Speaking in Parliament on Wednesday, Prime Minister Narendra Modi said he was “pained” by the lynching of a young man in Jharkhand last week but rushed to the defence of the state. It was wrong to call Jharkhand a hub of lynching, he said, all its residents should not be blamed for one crime. Instead, people should have faith in law and justice, Modi said.
Yet, lynchings have been normalised over the last few years with the police more anxious to file cases against the victim: for bike theft, cattle smuggling, cow slaughter.
On June 18, after 22-year-old Tabrez Ansari was tied to a pole and beaten by a mob that forced him to chant “Jai Shri Ram” and “Jai Hanuman”, the Jharkhand police arrested him, took down a so-called confession and sent him to judicial custody. The crime was his: that of attempted motorcycle theft. Of the assault and the men who administered a deadly beating, there was no mention in the initial police record.
Four days later, Ansari was rushed to a local hospital where he was declared dead. Four vital days in which his injuries might have been treated and his life saved. Incredibly, the police claimed that they did not know of the assault, since Ansari had not spoken of it.
The Jharkhand case fits into a pattern.
In Dadri, four years ago, Mohammad Akhlaq became one of the first victims of beef-related violence. The Uttar Pradesh police initially directed its energies to studying the contents of his fridge – to determine whether the meat inside actually was beef – before it turned its attention to the mob that killed him. Within a year, a local court had ordered the Greater Noida police to file charges against the murdered Akhlaq and six members of his family under the Uttar Pradesh Cow Protection Act of 1955. At least some of those accused of the lynching have been rehabilitated by the Bharatiya Janata Party.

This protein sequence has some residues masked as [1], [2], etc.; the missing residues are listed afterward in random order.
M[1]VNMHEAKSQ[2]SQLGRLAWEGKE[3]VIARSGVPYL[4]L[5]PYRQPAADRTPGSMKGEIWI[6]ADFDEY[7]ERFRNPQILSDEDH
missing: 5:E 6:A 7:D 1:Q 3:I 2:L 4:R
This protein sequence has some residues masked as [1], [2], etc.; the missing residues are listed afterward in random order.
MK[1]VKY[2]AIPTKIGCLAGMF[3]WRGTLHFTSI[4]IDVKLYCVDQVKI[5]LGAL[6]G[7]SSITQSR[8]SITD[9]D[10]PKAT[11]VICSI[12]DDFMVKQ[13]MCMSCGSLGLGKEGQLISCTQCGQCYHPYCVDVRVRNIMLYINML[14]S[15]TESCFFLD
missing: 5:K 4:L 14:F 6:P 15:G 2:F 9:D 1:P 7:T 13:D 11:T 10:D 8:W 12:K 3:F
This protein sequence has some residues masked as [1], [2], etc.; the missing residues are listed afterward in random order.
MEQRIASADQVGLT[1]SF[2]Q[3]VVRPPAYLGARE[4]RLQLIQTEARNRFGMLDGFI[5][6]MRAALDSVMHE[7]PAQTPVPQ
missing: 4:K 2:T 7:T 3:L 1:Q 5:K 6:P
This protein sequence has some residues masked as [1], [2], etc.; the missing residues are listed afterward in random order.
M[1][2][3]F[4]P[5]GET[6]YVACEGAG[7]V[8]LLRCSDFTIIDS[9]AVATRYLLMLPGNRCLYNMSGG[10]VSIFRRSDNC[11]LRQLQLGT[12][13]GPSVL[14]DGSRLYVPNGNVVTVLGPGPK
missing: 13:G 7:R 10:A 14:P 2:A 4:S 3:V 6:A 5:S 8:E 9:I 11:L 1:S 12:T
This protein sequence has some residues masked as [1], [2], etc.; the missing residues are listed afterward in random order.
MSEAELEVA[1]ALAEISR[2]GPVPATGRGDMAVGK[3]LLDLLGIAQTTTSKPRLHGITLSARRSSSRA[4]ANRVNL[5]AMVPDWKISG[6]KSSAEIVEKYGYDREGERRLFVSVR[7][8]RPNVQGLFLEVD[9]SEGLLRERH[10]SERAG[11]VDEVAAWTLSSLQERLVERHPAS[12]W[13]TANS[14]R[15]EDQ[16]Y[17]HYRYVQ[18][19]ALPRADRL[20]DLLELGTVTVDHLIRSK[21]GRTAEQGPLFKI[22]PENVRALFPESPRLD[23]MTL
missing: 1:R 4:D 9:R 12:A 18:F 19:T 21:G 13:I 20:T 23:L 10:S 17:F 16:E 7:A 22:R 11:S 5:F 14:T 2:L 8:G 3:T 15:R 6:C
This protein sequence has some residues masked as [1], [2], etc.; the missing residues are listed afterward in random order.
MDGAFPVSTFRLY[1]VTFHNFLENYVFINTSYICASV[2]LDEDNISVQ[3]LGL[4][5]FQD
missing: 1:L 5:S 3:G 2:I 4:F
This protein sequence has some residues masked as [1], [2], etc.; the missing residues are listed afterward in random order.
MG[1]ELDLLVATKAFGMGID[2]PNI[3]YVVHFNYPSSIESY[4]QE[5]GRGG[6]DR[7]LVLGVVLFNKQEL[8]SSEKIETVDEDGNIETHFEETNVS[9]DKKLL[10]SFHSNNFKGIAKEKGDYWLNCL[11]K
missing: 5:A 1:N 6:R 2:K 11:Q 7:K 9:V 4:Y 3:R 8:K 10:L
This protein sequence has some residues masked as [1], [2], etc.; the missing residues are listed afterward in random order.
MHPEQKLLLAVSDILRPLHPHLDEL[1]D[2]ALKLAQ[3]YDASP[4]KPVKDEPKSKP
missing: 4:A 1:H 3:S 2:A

In 2017, Pehlu Khan died of his wounds in Alwar after being lynched by a mob on suspicion that he was smuggling cattle, despite his having produced papers to prove that his consignment was legal. A few months later, the police claimed there was no evidence to make out a case against the six men Khan had named as perpetrators in his dying declaration. A year later, Khan’s two companions, who had been assaulted with him but survived, were booked for cattle smuggling.
In 2018, 26-year-old Mohamed Farooq Khan, an MBA graduate and an entrepreneur in Manipur, was beaten to death for allegedly trying to steal a two wheeler. Videos of the violence show police loitering about as the mob rains blows on him; the chargesheet filed after the incident books some of the killers but says he was lynched for attempted theft.
This is chilling logic, which rationalises the majoritarian rage that prompted the killings in the first place. It was rough justice, the police FIRs and chargesheets suggest, but the victims died because they were somehow guilty. That the law, or the system which enforces it, does not rank hate and murder over petty or imaginary crimes does not bode well for justice in these cases.
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